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Longest-serving schools chief weighs in on superintendent’s abrupt decision to depart

Jack Hogan//September 15, 2023

Longest-serving schools chief weighs in on superintendent’s abrupt decision to depart

By Jack Hogan

//September 15, 2023

Maryland School Superintendent Mohammed Choudhury announced he would not seek a second term on Friday. (Submitted photo)
Maryland School Superintendent Mohammed Choudhury announced he would not seek a second term on Friday. (Submitted photo)

Following Maryland state schools Superintendent Mohammed Choudhury’s abrupt decision Friday to withdraw from consideration for another term amid controversy about his leadership, a former superintendent said that a second term would have inhibited progress for public education.

“I believe the current superintendent made a good decision,” Nancy Grasmick, who retired in 2011 as the nation’s longest-serving appointed schools chief, said in a phone interview. “When you have so many issues that have surfaced, it’s very difficult to keep the focus on the work that has to be done.”

Grasmick, who was Maryland’s schools superintendent from 1991 to 2011 and oversaw nation-leading growth in student performance during her tenure, said the breadth of the criticisms against Choudhury highlighted a need for change.

Choudhry, whom the state hired two years ago from Texas, had been under fire for creating a toxic work environment and failing to work effectively with state legislators and education officials, according to multiple news reports.

His pending departure comes at a time when the state is seeking to transform its public education systems and increase annual school funding by $3.8 billion over 10 years.

The Blueprint for Maryland’s Future education plan has contributed to projected structural deficits in the coming years that are expected to reach $1.8 billion by 2027, raising questions about whether the state will place more onus on counties to pay for the plan.

Choudhury’s contract expires on June 30, 2024, though a joint statement from the superintendent and the State Board of Education didn’t indicate whether he’ll remain in the role until then.

“During the remainder of his tenure, the superintendent will work with the state board and other stakeholders to continue the critical work of leading education transformation in Maryland,” Choudhury and the State Board of Education said in the joint statement.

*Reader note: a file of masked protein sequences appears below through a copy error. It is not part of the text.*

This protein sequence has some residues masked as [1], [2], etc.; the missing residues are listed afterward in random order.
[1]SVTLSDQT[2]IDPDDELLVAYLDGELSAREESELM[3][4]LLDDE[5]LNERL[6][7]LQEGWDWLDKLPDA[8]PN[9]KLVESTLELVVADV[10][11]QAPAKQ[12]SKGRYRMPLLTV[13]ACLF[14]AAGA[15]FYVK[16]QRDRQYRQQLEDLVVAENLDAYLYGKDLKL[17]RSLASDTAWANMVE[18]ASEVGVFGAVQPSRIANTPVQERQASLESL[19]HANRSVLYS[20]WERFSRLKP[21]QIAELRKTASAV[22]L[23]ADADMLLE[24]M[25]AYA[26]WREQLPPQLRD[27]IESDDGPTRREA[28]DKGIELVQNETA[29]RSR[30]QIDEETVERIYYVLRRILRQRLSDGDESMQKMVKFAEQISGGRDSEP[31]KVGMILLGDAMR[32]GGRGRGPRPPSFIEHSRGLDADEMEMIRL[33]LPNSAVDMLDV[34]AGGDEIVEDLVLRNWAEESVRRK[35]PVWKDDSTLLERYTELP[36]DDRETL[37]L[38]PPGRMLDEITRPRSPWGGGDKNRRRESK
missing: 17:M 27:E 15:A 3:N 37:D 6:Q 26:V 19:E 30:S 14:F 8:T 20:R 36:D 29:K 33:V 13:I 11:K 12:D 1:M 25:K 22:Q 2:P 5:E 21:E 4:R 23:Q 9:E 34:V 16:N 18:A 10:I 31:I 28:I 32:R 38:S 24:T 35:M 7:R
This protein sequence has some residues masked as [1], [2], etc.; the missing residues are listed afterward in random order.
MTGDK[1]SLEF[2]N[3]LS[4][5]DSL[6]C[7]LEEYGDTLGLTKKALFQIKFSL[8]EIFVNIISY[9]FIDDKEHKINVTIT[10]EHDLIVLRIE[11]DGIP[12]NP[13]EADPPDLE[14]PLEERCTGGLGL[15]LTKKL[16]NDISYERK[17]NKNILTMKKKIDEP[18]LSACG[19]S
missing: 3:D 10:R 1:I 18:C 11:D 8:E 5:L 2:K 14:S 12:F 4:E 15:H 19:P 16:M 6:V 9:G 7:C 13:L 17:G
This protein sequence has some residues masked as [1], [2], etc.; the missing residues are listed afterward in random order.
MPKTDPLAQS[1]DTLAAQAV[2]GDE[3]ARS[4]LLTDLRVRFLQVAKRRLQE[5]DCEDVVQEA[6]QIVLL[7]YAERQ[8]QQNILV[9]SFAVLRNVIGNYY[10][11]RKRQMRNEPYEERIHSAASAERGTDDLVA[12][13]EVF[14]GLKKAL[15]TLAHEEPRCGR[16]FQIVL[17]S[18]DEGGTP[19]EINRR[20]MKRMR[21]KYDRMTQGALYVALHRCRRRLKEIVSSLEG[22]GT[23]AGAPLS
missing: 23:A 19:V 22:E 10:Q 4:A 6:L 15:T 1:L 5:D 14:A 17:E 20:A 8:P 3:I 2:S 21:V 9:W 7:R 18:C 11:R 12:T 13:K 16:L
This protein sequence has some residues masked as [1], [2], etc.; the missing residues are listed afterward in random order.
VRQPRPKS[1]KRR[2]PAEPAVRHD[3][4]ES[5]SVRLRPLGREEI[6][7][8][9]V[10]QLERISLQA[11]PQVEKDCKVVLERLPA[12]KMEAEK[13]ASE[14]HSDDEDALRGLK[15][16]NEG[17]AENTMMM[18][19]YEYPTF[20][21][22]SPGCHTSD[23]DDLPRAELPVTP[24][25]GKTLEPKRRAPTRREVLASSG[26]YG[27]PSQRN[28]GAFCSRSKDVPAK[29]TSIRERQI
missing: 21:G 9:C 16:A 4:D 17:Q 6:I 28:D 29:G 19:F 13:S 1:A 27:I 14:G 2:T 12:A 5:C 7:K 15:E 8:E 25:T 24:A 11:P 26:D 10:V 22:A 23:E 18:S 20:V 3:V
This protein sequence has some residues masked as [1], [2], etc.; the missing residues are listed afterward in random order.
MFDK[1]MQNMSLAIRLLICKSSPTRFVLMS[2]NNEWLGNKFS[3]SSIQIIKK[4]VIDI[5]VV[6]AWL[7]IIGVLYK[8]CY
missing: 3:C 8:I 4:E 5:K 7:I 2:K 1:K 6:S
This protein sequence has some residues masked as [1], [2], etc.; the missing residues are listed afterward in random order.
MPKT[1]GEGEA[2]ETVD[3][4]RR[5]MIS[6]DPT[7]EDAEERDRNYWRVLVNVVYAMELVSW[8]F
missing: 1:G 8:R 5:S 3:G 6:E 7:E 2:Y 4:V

Both Choudhury and the board declined in the statement to provide additional comments.

The board is expected to present transition plans and details for a national search for Choudhury’s replacement by its Sept. 26 meeting.

Former Marland Schools Superintendent said that current superintendent Mohammed Choudhury “made a good decision” in not seeking a second term.

Grasmick said the board must select a superintendent who — like she and her staff did — sees themselves as a “disciple” in meeting the needs of students, parents, teachers, administrators, state lawmakers and others.

“I had an amazing staff of people who could have gone to many other jobs with their talents,” Grasmick said. “But, getting less pay, they chose to stay there because there was a huge sense of team.

“Sometimes we look at paper, we look at credentials. But there are also human qualities that are important to maximizing those credentials,” she said.

Maryland Gov. Wes Moore, who declined to say publicly whether he felt the board should renew the superintendent’s contract, thanked Choudhury for leading the State Department of Education during the COVID-19 pandemic and implementing the initial phase of the Blueprint for Maryland’s Future, setting “our students and educators up for success.”

“As MSDE looks for our next superintendent, I expect the board to ensure we find an exceptional leader who will commit to transparency, accountability, and partnership with all stakeholders to improve education outcomes in every corner of Maryland,” Moore, a Democrat, said in a statement Friday.

Republican leaders in the state Senate, meanwhile, openly disapproved of Choudhury’s leadership.

“It was clear that Choudhury was not the right person to lead Maryland’s Public Schools system,” Senate Minority Leader Steve Hershey and Minority Whip Justin Ready said in a statement. “His management style as well as his lack of transparency and accessibility were extremely concerning.”

Grasmick said that being transparent with the news media helped her build trust as the superintendent. Her team, for instance, would invite journalists to hear about confidential reports about statewide test results before they were released to the public.

“We wanted to be sure that when they were released by the media, that the media had a deep understanding of the data and a chance to ask questions,” she said. “And we trusted them.”


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